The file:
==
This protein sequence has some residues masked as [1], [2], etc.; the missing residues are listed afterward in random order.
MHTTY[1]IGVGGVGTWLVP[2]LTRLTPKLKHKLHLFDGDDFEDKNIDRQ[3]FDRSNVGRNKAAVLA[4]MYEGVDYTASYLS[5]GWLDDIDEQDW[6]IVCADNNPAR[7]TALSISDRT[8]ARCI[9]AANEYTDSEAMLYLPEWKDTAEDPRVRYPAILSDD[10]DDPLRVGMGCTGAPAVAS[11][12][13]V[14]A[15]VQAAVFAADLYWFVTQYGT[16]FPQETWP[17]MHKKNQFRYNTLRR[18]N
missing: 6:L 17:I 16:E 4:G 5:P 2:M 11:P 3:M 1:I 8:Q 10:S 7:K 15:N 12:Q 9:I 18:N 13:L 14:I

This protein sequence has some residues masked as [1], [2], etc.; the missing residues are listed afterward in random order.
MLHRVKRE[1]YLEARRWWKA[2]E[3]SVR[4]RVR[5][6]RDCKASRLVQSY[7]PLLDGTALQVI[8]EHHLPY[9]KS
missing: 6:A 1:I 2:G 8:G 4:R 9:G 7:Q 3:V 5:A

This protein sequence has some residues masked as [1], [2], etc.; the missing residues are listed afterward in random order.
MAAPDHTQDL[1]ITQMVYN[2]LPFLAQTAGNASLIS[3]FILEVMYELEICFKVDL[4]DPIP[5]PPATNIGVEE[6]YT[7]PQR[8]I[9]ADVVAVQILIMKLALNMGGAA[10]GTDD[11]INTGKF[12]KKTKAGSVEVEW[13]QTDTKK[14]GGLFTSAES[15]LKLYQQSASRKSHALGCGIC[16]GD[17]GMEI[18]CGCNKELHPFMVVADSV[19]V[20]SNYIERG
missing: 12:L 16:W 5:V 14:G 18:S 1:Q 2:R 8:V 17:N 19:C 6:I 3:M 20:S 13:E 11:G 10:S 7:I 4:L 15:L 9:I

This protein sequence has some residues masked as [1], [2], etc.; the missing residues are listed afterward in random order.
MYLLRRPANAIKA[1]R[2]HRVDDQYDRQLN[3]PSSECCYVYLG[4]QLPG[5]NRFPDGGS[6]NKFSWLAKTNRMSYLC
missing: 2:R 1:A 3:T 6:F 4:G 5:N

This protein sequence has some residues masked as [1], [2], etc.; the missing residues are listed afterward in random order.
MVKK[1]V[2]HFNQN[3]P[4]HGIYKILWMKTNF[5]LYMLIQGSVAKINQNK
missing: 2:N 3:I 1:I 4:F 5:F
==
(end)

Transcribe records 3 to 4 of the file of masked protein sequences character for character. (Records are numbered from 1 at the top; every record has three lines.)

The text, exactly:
This protein sequence has some residues masked as [1], [2], etc.; the missing residues are listed afterward in random order.
MAAPDHTQDL[1]ITQMVYN[2]LPFLAQTAGNASLIS[3]FILEVMYELEICFKVDL[4]DPIP[5]PPATNIGVEE[6]YT[7]PQR[8]I[9]ADVVAVQILIMKLALNMGGAA[10]GTDD[11]INTGKF[12]KKTKAGSVEVEW[13]QTDTKK[14]GGLFTSAES[15]LKLYQQSASRKSHALGCGIC[16]GD[17]GMEI[18]CGCNKELHPFMVVADSV[19]V[20]SNYIERG
missing: 12:L 16:W 5:V 14:G 18:S 1:Q 2:R 8:V 17:N 19:C 6:I 3:M 20:S 13:E 11:G 10:S 7:I 4:L 15:L 9:I

This protein sequence has some residues masked as [1], [2], etc.; the missing residues are listed afterward in random order.
MYLLRRPANAIKA[1]R[2]HRVDDQYDRQLN[3]PSSECCYVYLG[4]QLPG[5]NRFPDGGS[6]NKFSWLAKTNRMSYLC
missing: 2:R 1:A 3:T 6:F 4:G 5:N